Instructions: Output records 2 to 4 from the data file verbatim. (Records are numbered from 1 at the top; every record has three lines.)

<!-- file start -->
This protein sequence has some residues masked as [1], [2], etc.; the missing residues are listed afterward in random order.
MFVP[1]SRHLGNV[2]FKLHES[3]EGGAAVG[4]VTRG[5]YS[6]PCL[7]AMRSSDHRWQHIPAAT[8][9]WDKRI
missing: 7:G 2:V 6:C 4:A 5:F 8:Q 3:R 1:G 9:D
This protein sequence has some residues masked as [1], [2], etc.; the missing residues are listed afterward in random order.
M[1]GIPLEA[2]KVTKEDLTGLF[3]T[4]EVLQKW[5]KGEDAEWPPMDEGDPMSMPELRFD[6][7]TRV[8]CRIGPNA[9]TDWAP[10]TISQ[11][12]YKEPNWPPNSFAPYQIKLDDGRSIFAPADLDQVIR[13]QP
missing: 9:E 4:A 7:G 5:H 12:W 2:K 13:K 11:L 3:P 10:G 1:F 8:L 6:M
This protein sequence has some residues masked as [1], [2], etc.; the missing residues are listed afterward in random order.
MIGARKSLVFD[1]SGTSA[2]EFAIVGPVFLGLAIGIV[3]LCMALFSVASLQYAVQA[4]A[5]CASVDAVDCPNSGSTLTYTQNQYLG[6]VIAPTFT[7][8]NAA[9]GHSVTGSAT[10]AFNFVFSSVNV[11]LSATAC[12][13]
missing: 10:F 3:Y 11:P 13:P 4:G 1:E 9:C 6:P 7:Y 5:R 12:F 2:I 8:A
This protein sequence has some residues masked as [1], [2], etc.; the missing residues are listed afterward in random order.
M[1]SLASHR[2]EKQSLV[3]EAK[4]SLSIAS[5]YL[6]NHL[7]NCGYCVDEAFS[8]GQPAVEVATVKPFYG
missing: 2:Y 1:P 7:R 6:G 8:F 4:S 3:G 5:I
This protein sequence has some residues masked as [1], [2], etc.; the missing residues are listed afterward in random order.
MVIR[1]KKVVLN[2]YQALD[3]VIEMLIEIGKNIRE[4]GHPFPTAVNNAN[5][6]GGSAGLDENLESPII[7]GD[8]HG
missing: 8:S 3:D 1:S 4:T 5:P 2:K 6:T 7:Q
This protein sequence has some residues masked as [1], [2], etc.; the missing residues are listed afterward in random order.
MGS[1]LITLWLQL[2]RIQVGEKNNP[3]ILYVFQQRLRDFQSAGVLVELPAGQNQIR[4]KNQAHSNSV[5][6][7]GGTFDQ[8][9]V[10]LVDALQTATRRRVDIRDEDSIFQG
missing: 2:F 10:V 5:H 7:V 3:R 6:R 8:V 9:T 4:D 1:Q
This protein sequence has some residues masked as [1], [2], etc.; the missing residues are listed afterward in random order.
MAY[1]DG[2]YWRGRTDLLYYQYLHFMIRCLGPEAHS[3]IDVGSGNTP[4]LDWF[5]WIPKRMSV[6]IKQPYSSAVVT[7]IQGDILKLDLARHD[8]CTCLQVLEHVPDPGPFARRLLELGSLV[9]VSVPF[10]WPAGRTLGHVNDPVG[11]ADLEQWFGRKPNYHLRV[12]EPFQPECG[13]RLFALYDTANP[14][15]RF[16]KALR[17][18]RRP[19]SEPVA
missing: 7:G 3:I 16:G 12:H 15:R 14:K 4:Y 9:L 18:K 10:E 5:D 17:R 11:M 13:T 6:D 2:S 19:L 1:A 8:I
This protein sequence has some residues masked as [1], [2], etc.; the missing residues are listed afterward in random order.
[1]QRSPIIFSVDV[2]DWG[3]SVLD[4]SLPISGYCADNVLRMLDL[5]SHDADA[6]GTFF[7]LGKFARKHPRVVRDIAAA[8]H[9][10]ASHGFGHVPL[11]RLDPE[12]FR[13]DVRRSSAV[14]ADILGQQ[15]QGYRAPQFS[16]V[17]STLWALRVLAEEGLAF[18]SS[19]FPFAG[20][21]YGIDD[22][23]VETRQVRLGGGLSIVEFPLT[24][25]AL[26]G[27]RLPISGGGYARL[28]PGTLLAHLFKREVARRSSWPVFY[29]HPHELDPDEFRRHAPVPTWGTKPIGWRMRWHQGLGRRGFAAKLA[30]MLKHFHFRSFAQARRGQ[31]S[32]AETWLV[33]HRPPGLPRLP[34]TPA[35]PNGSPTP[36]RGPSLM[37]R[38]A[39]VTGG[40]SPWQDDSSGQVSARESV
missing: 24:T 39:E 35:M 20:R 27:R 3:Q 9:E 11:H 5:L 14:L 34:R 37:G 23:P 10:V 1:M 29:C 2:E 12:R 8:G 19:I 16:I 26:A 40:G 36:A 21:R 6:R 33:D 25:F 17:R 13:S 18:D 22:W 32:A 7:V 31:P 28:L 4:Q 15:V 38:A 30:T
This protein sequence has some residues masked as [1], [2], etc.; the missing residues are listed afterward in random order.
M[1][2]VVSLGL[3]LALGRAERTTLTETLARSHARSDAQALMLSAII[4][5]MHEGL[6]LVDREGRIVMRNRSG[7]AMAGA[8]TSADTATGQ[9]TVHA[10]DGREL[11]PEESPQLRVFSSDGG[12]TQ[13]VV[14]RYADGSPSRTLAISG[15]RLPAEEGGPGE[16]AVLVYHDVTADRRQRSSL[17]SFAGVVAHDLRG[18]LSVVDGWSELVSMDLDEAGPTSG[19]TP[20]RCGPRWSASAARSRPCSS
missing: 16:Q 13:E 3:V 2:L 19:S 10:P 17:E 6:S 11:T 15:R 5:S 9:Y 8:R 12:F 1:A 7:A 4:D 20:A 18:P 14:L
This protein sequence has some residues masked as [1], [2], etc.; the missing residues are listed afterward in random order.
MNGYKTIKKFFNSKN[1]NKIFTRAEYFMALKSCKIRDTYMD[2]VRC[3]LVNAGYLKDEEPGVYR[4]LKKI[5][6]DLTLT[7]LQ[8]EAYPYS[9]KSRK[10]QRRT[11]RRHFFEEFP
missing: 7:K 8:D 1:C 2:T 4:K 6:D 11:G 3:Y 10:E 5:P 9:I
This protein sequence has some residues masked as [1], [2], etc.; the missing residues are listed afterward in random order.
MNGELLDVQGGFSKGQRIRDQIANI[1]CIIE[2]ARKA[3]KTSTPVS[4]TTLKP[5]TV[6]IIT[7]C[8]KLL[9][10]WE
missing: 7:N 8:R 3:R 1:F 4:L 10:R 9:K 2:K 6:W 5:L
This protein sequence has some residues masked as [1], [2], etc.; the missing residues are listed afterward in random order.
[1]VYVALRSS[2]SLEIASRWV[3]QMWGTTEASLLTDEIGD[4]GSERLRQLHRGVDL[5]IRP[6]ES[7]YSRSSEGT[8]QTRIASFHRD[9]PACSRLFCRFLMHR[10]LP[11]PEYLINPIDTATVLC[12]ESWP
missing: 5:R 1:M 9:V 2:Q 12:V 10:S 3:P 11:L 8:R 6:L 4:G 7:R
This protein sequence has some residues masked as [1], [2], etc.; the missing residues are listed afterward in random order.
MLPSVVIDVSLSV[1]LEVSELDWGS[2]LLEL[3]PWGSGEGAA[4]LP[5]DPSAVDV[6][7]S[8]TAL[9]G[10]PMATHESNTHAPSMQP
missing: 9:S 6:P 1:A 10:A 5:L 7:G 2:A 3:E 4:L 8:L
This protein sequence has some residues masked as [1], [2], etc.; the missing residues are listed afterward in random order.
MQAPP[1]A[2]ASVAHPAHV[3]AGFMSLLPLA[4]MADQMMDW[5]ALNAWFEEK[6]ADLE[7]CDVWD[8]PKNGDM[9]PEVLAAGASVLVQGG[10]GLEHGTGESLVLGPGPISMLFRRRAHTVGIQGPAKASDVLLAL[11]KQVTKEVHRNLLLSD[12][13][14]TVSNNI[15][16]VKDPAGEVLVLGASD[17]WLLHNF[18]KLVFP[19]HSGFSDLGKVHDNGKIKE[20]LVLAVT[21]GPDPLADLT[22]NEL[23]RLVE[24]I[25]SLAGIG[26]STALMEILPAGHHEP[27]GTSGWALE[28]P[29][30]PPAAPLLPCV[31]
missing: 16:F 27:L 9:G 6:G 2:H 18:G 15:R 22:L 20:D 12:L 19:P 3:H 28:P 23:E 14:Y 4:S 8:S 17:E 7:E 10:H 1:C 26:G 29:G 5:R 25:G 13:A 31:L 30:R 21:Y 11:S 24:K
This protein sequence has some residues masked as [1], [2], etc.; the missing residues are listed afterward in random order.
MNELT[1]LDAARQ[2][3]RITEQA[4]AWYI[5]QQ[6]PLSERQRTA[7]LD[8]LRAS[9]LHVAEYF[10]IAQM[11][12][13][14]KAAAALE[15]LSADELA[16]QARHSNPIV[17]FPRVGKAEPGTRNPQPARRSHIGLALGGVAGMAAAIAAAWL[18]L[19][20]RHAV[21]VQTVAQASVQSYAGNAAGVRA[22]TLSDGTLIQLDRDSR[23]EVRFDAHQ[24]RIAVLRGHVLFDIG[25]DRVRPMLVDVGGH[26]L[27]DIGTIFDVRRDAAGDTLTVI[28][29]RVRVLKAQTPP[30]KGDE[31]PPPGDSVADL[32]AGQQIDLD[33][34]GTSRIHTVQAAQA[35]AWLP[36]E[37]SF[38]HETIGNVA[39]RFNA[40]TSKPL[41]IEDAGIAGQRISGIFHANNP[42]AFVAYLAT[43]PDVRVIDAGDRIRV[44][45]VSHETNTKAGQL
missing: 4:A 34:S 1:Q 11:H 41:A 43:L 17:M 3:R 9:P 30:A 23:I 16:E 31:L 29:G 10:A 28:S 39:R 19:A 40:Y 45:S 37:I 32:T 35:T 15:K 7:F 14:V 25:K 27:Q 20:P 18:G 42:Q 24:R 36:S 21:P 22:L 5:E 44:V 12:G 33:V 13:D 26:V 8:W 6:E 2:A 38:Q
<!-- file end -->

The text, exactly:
This protein sequence has some residues masked as [1], [2], etc.; the missing residues are listed afterward in random order.
M[1]GIPLEA[2]KVTKEDLTGLF[3]T[4]EVLQKW[5]KGEDAEWPPMDEGDPMSMPELRFD[6][7]TRV[8]CRIGPNA[9]TDWAP[10]TISQ[11][12]YKEPNWPPNSFAPYQIKLDDGRSIFAPADLDQVIR[13]QP
missing: 9:E 4:A 7:G 5:H 12:W 2:K 13:K 11:L 3:P 10:G 1:F 8:L 6:M
This protein sequence has some residues masked as [1], [2], etc.; the missing residues are listed afterward in random order.
MIGARKSLVFD[1]SGTSA[2]EFAIVGPVFLGLAIGIV[3]LCMALFSVASLQYAVQA[4]A[5]CASVDAVDCPNSGSTLTYTQNQYLG[6]VIAPTFT[7][8]NAA[9]GHSVTGSAT[10]AFNFVFSSVNV[11]LSATAC[12][13]
missing: 10:F 3:Y 11:P 13:P 4:G 1:E 9:C 6:P 7:Y 5:R 12:F 2:I 8:A
This protein sequence has some residues masked as [1], [2], etc.; the missing residues are listed afterward in random order.
M[1]SLASHR[2]EKQSLV[3]EAK[4]SLSIAS[5]YL[6]NHL[7]NCGYCVDEAFS[8]GQPAVEVATVKPFYG
missing: 2:Y 1:P 7:R 6:G 8:F 4:S 3:G 5:I